Anonymous expert compilation, analysis, and reporting.
Russia’s self-flagellation campaign continues, but no evidence of any creative additions since yesterday. Quite a number of rebuttals, including the Beeb. The frantic effort in propaganda seems to reflect a more general unraveling of Russia, detailed in 10 observations by Prof Goble. Sobov’s commentary on commonalities between the Führer and the new Vozhd of Russia is very good. Some appropriate observations by Skvernelis – The roots of Russia’s problems are cultural and systemic, and not the individual eccentricities of one individual.
UK media report that the Police have identified an ethnic Latvian former KGB Capt as the prime suspect and likely Skripal wetwork team leader and former KGB Maj. Karpichkov who was his CO decades ago elaborates to the media – poisoning Karpichkov might not have been such a smart thing to do. UK to legislate increased law enforcement powers against terrorists, this will complicate life for Russia’s covert assets as they can now be classed as urban terrorists and will thus fall under counter-terrorism legislation rather than espionage statutes. Very good analysis essay on Russian assassinations by Kirillova.
OPCW team arrives in Douma, speculation continues on whether Russians were able to successfully remove evidence. US may keep a CVBG in the Med. IRGC General de facto declares war on Israel, publicly, claiming the IRGC was tasked with annihilating Israel within the next 25 years. Iran’s FM makes threats over nuke deal. Remarkable arrogance for a regime that can barely keep its own population from erupting. Some very odd statements by the Erdogan regime in Ankara. A couple of interesting backgrounders on the history of CW.
What happened in Salisbury has been disputed by Russian journalists.
Ashton Nanninga CONTRIBUTOR Misinformation spreads like wildfire and politics are fuel to the flame. Throughout President Donald Trump’s time in office, the United States’ relations with Russia have become increasingly tense. These tensions have now escalated to a global scale. On March 4, former Russian informant for Britain’s foreign intelligence agency, Sergei V. Skripal and his daughter, Yulia, were poisoned with a military-grade nerve agent. The attack took place in Salisbury, Wilts, England. As stated in a New York Times article Britain Blames Moscow for Poisoning of Former Russian Spy by Ellen Barry and Richard Perez-Pena, Prime Minister Theresa May blames the act on Russia. May stated that the nerve agent was “a type developed in Russia.” She then goes on saying that it was an act of the Kremlin and Russia is to blame. On March 29, Russia further escalated the situation by ordering the closure of the American consulate in St. Petersburg, Russia’s second largest city. Antonio Gueterres, secretary general of the United Nations, compared the crisis to that of the Cold War.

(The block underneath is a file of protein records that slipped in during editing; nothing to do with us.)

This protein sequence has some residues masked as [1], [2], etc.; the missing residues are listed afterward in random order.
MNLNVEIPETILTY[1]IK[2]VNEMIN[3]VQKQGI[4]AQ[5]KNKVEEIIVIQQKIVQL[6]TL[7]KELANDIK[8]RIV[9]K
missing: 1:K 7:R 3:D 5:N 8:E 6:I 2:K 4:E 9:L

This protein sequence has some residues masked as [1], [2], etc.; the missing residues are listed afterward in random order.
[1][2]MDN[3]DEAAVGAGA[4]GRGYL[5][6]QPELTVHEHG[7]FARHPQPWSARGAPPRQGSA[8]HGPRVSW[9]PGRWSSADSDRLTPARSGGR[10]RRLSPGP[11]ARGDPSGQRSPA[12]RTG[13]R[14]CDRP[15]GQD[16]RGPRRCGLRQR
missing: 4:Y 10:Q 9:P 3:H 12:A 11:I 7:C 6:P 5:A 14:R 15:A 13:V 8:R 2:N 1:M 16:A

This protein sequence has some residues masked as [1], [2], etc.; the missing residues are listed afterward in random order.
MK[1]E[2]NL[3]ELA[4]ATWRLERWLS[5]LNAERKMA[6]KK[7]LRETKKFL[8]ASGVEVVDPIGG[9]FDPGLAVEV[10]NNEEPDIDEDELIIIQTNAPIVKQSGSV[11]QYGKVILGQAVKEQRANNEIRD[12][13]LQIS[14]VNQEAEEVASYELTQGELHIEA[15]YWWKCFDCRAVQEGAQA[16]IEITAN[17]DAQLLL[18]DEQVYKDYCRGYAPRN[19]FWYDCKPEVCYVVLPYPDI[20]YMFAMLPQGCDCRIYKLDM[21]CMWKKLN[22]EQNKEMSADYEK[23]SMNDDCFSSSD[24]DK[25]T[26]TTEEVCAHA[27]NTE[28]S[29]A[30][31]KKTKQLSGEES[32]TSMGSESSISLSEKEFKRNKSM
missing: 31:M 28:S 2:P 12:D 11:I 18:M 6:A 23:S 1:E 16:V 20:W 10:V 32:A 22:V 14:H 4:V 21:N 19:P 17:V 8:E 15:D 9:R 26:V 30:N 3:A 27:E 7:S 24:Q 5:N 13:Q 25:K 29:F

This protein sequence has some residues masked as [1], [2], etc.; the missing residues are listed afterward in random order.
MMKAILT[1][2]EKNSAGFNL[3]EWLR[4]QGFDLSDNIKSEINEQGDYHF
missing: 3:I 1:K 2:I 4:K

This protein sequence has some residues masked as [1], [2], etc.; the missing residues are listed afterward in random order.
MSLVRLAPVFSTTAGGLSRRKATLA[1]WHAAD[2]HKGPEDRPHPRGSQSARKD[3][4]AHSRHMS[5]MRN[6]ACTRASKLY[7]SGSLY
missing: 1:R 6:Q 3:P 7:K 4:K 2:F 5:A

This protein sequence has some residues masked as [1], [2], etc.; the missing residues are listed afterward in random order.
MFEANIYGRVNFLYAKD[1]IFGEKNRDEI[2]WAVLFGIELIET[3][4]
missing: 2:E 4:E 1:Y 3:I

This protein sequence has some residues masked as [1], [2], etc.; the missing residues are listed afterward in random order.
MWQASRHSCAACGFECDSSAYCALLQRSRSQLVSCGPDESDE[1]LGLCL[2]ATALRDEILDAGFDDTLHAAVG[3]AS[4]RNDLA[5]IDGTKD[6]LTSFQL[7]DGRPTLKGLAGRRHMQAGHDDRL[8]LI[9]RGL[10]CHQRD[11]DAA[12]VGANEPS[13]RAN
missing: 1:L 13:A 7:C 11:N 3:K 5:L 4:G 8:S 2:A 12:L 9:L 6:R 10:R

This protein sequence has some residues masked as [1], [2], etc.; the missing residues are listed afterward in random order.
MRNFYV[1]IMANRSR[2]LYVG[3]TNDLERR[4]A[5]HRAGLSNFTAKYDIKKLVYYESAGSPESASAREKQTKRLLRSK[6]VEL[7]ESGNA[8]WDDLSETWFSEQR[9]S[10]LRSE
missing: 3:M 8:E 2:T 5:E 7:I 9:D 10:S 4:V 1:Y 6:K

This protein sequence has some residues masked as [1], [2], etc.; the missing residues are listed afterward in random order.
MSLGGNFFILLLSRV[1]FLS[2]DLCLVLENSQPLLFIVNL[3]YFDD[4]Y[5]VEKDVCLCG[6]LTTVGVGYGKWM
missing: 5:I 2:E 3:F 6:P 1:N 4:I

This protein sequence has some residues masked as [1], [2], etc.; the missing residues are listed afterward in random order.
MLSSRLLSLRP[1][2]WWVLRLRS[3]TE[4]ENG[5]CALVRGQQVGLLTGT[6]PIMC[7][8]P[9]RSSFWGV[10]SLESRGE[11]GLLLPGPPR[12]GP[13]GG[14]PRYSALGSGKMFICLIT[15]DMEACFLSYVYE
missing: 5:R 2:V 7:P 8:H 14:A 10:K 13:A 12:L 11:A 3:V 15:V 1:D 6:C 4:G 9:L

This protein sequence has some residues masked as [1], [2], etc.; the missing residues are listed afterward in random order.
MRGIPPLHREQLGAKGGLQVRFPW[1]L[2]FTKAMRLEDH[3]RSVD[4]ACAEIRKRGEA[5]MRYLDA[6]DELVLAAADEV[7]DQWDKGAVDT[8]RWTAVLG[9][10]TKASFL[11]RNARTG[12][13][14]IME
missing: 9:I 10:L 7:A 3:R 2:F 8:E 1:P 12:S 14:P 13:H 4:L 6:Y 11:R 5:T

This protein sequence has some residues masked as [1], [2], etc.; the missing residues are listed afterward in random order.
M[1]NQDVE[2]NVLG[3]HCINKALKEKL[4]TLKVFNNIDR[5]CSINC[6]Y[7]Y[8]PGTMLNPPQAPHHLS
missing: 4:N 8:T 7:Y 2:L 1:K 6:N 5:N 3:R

Subscribe to Vesti News https://www.youtube.com/channel/UCa8M… For now, ending the war in Syria is a dream for most Syrians, who are well aware of who is fueling it from outside. Instead of supporting a peaceful solution for Syria, Americans complain that Russians are interfering with their presence in the Arab Republic. To be specific, Russia allegedly creates obstacles for them. On NBC, the Russian Armed Forces were accused of jamming their Western partners’ drones. Allegedly, they started doing this several weeks ago, and have only recently upped their jamming efforts around Eastern Ghouta.
Syrian President Bashar al-Assad returned to France his National Order of the Legion of Honor medal that he received from former French …